Recycling Box Crafts
Recycling in itself is a great activity for children, it teaches them how to take care of the
environment and how to sort objects into different materials (plastic, metal, paper). As
long as all the items are clean and free from sharp edges children should be able to make
use of any and all items in the family recycling bin.
As any parent knows, younger children are more fascinated by cardboard boxes than
what came in them. This isn’t as true for older children but they still love to play with
and create things out of cardboard. Some other items that children can use that you may
not readily associate with recycling are:
* Birthday or Christmas cards – if you do not keep them year after year kids can cut
them up and use the images for pictures or as puppets by gluing a popsicle stick to
* Old newspaper and magazines. The newspaper can be shredded for paper maché
or children can cut out individual letters to create a secret message. The
magazines can be used to cut out letters too or cut out pictures to make a collage.
* Old clothing such as orphaned socks or jeans that are beyond repair. Use the
socks to make sock puppets and put on a puppet show. You can use other
recycled materials to decorate the sock puppet. A popular craft made with blue
jeans is to cut off the back pockets and sew onto a purse or use both pockets to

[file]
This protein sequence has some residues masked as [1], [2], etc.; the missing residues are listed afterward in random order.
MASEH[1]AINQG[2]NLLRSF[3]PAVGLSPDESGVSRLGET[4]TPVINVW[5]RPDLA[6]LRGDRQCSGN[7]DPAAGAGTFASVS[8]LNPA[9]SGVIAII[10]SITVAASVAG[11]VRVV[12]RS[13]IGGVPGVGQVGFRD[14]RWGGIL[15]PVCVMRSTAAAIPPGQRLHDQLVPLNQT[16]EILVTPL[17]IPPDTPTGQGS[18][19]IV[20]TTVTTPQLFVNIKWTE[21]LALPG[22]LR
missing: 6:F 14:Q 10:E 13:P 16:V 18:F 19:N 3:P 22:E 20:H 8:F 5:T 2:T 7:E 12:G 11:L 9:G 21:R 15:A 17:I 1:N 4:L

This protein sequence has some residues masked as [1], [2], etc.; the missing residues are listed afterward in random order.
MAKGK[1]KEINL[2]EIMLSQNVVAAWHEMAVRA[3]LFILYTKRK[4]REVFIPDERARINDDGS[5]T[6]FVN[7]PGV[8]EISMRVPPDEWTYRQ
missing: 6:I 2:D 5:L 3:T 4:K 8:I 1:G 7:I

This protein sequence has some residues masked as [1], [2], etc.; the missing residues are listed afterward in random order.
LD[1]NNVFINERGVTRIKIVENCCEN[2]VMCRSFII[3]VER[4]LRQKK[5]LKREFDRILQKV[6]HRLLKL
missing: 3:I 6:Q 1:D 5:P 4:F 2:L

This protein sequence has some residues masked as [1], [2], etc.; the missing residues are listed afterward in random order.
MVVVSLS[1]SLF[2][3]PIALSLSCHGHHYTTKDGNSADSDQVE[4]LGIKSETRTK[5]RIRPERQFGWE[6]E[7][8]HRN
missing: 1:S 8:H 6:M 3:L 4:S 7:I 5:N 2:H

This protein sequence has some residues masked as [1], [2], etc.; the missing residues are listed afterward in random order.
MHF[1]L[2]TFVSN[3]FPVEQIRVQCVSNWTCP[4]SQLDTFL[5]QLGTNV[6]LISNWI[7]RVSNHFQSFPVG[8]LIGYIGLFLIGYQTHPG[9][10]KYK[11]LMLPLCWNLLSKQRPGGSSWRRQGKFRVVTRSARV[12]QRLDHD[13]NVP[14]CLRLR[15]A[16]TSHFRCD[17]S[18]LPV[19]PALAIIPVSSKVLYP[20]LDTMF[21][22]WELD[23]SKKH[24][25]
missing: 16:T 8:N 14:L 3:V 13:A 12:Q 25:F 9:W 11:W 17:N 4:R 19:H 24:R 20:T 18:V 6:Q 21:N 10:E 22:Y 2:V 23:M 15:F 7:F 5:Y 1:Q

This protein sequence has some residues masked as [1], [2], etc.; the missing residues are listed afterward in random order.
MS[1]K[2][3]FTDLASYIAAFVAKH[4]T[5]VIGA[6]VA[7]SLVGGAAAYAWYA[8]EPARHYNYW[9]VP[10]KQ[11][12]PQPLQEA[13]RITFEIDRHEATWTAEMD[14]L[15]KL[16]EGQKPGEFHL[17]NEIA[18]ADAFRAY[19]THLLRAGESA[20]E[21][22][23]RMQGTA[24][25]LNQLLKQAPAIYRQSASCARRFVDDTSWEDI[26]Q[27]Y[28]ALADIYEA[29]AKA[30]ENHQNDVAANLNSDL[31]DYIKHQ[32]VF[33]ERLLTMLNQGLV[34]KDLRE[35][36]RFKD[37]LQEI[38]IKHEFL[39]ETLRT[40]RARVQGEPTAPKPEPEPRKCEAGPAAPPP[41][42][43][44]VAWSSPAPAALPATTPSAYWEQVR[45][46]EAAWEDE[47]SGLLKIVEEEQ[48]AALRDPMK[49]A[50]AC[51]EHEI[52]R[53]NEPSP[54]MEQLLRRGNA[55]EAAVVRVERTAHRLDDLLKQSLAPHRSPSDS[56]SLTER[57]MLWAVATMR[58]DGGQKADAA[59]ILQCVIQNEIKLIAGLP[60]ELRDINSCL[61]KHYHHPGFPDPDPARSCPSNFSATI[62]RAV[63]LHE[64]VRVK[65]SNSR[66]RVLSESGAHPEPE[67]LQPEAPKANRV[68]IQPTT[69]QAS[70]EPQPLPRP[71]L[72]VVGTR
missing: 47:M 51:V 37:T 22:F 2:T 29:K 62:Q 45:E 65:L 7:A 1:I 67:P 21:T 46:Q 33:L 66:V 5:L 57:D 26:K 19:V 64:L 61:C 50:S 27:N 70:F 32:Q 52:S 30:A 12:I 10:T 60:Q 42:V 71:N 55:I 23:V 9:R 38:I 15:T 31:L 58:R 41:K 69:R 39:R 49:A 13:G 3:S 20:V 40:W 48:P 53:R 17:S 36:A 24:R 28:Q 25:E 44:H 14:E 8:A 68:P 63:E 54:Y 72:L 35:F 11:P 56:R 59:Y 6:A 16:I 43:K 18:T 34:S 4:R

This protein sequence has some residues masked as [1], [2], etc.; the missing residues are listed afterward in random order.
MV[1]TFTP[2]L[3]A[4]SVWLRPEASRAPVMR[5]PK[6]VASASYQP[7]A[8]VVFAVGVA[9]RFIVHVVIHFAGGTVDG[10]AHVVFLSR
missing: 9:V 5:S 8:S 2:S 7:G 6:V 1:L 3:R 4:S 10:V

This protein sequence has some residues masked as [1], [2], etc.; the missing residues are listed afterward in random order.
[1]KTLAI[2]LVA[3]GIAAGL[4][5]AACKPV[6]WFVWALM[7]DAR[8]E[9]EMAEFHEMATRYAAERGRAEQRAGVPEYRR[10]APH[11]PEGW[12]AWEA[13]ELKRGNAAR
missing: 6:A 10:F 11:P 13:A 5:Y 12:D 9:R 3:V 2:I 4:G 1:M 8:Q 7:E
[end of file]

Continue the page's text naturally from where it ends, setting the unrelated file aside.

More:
create a smaller purse.
* Old compact discs that don’t work anymore can be decorated and re-used as
Children have great imaginations, let them pick their own materials from the recycling
and see what they come up with. Just be careful with glass and other items that could cut
or otherwise hurt younger children.
The Climate of the Philippines is either tropical rainforest, tropical savanna or tropical monsoon, or humid subtropical (in higher-altitude areas) characterized by relatively high temperature, oppressive humidity and plenty of rainfall. There are two seasons in the country, the wet season and the dry season, based upon the amount of rainfall. This is dependent as well on your location in the country as some areas experience rain all throughout the year.
Based on temperature, the seven warmest months of the year are:
- from March to October; the winter monsoon brings cooler air
- from November to February
- May is the warmest month
- January, the coolest
There are four recognized climate types in the Philippines, and they are based on the distribution of rainfall (See the Philippine Climate Map). They are described as follows:
Type I. Two pronounced season: dry from November to April and wet during the rest of the year.
Type II. No dry season with a pronounced rainfall from November to January.
Type III. Seasons are not very pronounced, relatively dry from November to April, and wet during the rest of the year.
Type IV. Rainfall is more or less evenly distributed throughout the year.
Relative humidity is high in the Philippines. A high amount of moisture or vapor in the air makes hot temperatures feel hotter. This quantity of moisture is due to different factors - the extraordinary evaporation from the seas that surrounds the country on all sides, to the different prevailing winds in the different seasons of the year, and finally, to the abundant rains so common in a tropical country. The first may be considered as general causes of the great humidity, which is generally observed in all the islands throughout the year. The last two may influence the different degree of humidity for the different months of the year and for the different regions of the Archipelago.